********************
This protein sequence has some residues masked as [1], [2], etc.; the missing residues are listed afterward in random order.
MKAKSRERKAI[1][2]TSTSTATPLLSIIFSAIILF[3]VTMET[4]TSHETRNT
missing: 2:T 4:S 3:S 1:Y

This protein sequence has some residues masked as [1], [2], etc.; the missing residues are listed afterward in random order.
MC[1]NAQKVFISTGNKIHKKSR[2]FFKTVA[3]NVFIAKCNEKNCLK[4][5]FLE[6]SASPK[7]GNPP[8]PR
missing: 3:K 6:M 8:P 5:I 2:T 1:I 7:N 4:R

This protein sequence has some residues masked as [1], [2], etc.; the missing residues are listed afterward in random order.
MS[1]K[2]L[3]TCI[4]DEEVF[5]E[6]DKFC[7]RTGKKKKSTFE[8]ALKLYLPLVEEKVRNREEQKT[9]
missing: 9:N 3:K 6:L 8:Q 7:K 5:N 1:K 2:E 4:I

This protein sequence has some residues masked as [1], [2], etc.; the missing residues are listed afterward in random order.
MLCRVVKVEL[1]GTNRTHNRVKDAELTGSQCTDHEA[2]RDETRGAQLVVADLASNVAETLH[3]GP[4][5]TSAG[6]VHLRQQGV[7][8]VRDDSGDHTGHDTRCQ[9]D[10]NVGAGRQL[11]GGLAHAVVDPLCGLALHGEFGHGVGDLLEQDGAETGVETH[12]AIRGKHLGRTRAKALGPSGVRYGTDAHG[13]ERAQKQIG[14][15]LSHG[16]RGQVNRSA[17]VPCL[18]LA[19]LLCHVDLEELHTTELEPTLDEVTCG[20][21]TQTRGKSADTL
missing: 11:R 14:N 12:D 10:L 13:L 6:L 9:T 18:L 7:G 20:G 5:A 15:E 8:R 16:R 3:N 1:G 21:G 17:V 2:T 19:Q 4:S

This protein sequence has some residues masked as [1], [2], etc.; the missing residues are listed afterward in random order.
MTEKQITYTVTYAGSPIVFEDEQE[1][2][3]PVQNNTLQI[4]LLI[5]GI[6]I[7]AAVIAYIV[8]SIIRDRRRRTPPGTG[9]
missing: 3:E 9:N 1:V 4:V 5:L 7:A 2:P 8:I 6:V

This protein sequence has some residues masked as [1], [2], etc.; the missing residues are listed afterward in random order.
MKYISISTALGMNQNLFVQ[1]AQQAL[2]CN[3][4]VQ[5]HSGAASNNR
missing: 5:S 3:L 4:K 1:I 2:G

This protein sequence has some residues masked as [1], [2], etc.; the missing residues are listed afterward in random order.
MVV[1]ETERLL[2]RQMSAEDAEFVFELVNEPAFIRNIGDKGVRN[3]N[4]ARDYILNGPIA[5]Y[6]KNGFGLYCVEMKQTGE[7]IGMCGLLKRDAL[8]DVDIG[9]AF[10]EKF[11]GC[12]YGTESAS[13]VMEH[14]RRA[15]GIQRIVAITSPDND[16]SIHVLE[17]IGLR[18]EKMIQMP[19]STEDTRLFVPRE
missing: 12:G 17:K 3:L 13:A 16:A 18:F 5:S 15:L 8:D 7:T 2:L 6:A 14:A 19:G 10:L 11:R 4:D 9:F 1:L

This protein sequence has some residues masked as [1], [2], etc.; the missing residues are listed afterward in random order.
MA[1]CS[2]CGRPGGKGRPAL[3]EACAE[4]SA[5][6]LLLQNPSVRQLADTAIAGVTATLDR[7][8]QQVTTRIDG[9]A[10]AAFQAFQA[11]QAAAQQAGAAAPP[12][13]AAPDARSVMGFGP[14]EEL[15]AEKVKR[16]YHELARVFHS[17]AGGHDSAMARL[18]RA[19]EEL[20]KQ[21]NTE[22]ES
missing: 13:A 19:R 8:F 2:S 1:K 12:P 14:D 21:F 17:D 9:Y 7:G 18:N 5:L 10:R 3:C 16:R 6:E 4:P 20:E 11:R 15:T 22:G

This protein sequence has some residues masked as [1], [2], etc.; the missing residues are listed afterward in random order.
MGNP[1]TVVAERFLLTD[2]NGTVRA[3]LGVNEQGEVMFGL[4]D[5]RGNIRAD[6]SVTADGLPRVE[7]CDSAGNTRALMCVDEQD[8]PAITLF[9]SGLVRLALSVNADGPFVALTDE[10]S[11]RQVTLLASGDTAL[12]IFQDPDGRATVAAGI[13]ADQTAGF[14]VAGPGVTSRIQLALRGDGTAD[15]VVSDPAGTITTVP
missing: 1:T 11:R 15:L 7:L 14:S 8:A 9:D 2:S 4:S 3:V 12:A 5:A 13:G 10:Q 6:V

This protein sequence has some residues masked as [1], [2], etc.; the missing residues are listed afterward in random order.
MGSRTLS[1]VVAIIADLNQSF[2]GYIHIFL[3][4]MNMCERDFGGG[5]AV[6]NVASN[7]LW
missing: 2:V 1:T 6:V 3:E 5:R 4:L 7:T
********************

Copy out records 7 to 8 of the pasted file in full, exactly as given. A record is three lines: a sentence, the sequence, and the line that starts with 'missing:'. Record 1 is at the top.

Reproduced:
This protein sequence has some residues masked as [1], [2], etc.; the missing residues are listed afterward in random order.
MVV[1]ETERLL[2]RQMSAEDAEFVFELVNEPAFIRNIGDKGVRN[3]N[4]ARDYILNGPIA[5]Y[6]KNGFGLYCVEMKQTGE[7]IGMCGLLKRDAL[8]DVDIG[9]AF[10]EKF[11]GC[12]YGTESAS[13]VMEH[14]RRA[15]GIQRIVAITSPDND[16]SIHVLE[17]IGLR[18]EKMIQMP[19]STEDTRLFVPRE
missing: 12:G 17:K 3:L 13:A 16:A 18:F 5:S 15:L 8:D 7:T 2:L 6:A 14:A 19:G 10:L 11:R 4:D 9:F 1:L

This protein sequence has some residues masked as [1], [2], etc.; the missing residues are listed afterward in random order.
MA[1]CS[2]CGRPGGKGRPAL[3]EACAE[4]SA[5][6]LLLQNPSVRQLADTAIAGVTATLDR[7][8]QQVTTRIDG[9]A[10]AAFQAFQA[11]QAAAQQAGAAAPP[12][13]AAPDARSVMGFGP[14]EEL[15]AEKVKR[16]YHELARVFHS[17]AGGHDSAMARL[18]RA[19]EEL[20]KQ[21]NTE[22]ES
missing: 13:A 19:R 8:F 2:S 1:K 12:P 14:D 21:F 17:D 9:Y 7:G 18:N 5:L 10:R 3:C 16:R 6:E 4:P 20:E 11:R 15:T 22:G